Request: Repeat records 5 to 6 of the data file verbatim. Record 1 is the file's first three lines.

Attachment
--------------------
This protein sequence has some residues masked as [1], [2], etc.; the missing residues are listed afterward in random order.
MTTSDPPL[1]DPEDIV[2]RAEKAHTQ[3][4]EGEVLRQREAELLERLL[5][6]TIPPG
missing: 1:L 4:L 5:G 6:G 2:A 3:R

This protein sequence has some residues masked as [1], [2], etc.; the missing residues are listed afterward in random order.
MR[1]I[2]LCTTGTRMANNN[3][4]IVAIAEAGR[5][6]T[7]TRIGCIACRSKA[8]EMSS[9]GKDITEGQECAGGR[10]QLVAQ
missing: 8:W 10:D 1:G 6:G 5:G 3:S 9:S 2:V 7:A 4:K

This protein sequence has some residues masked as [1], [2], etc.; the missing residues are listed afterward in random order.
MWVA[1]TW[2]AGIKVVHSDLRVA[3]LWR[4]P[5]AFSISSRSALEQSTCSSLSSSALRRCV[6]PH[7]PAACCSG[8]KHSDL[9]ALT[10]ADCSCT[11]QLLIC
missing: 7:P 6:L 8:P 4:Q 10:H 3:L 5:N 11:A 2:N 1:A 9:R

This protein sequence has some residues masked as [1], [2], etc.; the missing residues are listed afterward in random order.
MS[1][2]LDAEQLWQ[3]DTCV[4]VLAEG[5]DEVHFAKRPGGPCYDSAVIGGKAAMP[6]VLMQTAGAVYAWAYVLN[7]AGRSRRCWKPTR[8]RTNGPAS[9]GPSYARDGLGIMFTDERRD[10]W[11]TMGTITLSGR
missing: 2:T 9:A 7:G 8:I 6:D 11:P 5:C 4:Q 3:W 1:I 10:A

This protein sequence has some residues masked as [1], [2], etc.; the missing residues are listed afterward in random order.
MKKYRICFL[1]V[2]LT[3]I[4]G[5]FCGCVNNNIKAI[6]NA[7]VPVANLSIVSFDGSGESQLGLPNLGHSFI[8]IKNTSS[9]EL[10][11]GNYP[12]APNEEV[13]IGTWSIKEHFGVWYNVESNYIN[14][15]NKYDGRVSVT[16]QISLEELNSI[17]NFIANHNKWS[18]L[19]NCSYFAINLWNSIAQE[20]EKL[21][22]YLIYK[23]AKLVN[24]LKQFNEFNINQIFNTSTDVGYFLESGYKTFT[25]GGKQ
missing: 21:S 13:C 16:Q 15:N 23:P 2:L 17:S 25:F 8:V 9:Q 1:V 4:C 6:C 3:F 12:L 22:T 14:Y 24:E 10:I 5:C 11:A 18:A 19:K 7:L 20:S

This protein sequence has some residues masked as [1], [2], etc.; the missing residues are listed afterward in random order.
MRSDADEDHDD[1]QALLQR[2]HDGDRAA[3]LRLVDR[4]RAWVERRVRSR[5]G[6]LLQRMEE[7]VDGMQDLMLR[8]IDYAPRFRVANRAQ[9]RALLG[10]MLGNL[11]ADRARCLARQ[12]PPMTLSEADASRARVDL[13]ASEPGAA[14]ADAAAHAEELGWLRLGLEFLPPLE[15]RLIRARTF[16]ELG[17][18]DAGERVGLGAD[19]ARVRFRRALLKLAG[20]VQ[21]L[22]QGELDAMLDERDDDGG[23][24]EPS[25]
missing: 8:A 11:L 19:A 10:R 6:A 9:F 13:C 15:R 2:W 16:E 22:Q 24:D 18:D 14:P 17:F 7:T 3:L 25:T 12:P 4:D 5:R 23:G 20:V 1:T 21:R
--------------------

This protein sequence has some residues masked as [1], [2], etc.; the missing residues are listed afterward in random order.
MKKYRICFL[1]V[2]LT[3]I[4]G[5]FCGCVNNNIKAI[6]NA[7]VPVANLSIVSFDGSGESQLGLPNLGHSFI[8]IKNTSS[9]EL[10][11]GNYP[12]APNEEV[13]IGTWSIKEHFGVWYNVESNYIN[14][15]NKYDGRVSVT[16]QISLEELNSI[17]NFIANHNKWS[18]L[19]NCSYFAINLWNSIAQE[20]EKL[21][22]YLIYK[23]AKLVN[24]LKQFNEFNINQIFNTSTDVGYFLESGYKTFT[25]GGKQ
missing: 21:S 13:C 16:Q 15:N 23:P 2:L 17:S 25:F 8:V 9:Q 1:V 4:C 6:C 3:F 12:L 22:T 14:Y 24:E 10:I 5:C 11:A 18:A 19:K 7:L 20:S

This protein sequence has some residues masked as [1], [2], etc.; the missing residues are listed afterward in random order.
MRSDADEDHDD[1]QALLQR[2]HDGDRAA[3]LRLVDR[4]RAWVERRVRSR[5]G[6]LLQRMEE[7]VDGMQDLMLR[8]IDYAPRFRVANRAQ[9]RALLG[10]MLGNL[11]ADRARCLARQ[12]PPMTLSEADASRARVDL[13]ASEPGAA[14]ADAAAHAEELGWLRLGLEFLPPLE[15]RLIRARTF[16]ELG[17][18]DAGERVGLGAD[19]ARVRFRRALLKLAG[20]VQ[21]L[22]QGELDAMLDERDDDGG[23][24]EPS[25]
missing: 8:A 11:L 19:A 10:R 6:A 9:F 13:C 15:R 2:W 16:E 22:Q 24:D 18:D 14:P 17:F 7:T 3:L 25:T 12:P 4:D 5:R 23:G 20:V 1:T 21:R